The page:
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Parx Productions
18630 Loyalist Parkway
Site 5, Box 4 Hillier,
ON, Canada K0K 2J0

About the Artists

Teresa Fischer & Terry Wolfert
of Parx Productions

Teresa Fischer and Terry Wolfert are not just business partners but also life partners. They started Fables, Fantasy & Fairy Tales in November 1991 out of a desire to create original hand crafted items that took the viewer away to another world and relieved the stress of day to day life in the middle of a recession. Through customer feedback and their own personal fascination with fairies, their business evolved to producing original hand crafted fairies from porcelain. Today Teresa and Terry sell their unique creations at craft shows and through galleries across North America. Their fairies have flown all over the world and can be found in collections in Australia, Japan, Argentina, England, France, Holland and beyond.

Of Fables, Fantasy & Fairy Tales
Story by Steve Campbell, County Magazine
Photographs by Graham Davies


Terry & Teresa
Above: Terry Wolfert and Teresa Fischer enjoy their new home, and new career, in Prince Edward County.

Teresa Fischer & Terry Wolfert
Above: Terry and Teresa look for inspiration, and show some of their fairies in a natural setting.

Brutus
Above: Brutus is a colourful and curious family pet. "It's like having a two year-old who never grows up ... and He turned out to be a She .. we found out after five years when she laid an egg."

Blossom
Blossom, one of our latest fairies.
If you're looking for a new job to relieve the stress of your old 9-5er, you may want to turn to fairies for help. This is what Teresa Fisher and Terry Wolfert did, and they didn't regret their decision.

They were self-employed for about seven years, living in a two-bedroom condo in Richmond Hill and working in Employment Services.

During the recession of the 1990's, they began to re-evaluate the stress and time-consumption of their job, along with the cost of living in the Greater Toronto Area.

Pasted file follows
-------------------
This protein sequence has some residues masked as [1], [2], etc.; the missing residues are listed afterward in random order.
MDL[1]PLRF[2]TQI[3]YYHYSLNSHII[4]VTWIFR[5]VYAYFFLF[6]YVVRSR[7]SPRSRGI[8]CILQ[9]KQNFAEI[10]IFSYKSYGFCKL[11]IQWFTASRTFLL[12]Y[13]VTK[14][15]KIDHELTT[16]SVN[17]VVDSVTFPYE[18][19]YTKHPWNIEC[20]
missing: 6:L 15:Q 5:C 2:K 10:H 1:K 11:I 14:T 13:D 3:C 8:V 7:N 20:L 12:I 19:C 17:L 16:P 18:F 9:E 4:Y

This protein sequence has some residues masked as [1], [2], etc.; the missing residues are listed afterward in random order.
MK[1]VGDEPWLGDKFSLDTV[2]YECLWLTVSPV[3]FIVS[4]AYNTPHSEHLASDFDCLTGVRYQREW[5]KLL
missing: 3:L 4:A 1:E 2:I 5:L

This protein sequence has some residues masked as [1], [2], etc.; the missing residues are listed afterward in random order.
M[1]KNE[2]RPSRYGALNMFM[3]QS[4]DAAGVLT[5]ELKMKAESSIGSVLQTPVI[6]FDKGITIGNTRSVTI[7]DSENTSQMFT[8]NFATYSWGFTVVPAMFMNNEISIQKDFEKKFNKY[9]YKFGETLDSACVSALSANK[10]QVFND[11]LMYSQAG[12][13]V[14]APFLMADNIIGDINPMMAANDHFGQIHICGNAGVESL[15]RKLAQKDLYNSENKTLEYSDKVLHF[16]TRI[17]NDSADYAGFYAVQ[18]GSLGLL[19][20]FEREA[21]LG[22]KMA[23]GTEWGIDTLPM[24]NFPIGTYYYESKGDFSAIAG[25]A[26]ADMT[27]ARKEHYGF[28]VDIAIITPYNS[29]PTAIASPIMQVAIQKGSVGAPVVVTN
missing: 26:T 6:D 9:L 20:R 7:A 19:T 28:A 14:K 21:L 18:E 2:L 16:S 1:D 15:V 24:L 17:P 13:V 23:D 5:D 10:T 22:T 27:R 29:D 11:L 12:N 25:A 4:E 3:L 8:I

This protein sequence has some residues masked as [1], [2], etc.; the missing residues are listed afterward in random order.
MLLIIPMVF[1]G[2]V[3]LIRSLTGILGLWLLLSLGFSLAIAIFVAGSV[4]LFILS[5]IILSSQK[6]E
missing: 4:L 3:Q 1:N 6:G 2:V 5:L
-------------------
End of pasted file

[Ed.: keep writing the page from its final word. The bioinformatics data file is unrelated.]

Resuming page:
They started thinking about a new home and a new field of work.

Teresa had been making porcelain dolls as a hobby and their attention started to turn in that direction.

"It's expensive as a hobby," Teresa said, but it gave her an outlet for her creative instincts, and she found it relaxing.

"We were looking for ways to make money," she said, "so we took booths at some craft shows."

Somewhere along the line, tiny porcelain fairies were introduced to complement the collectable dolls.

"I grew up on stories of fairies," Teresa said. And she found she was not alone.

"One of the best things that sold was the fairy," she said. "People started to come back and ask for more."

The phenomenon grew, and Terry and Teresa saw a new opportunity: to manufacture finely-detailed fairies to meet the apparent demand.

"They're like mini-sculptures," Teresa said. They appeal to people's sense of whimsy and, as tiny pieces of art, they are welcomed into many homes.

"It's amazing how they were received," Terry said. "At any given show you'll meet somebody who has a fairy living with them, or have actually seen fairies."

"Fairies are a part of the lore in any culture," Teresa said. "It appeals to everyone who has a feel for the whimsical, all the way through to New Age people, who are real believers."

She says that creating and casting porcelain fairies is a great "stress reliever" and her customers find the highly detailed statuettes have the same effect in their homes.

"This is a real change from fast, fast, fast, work, work, work," she said.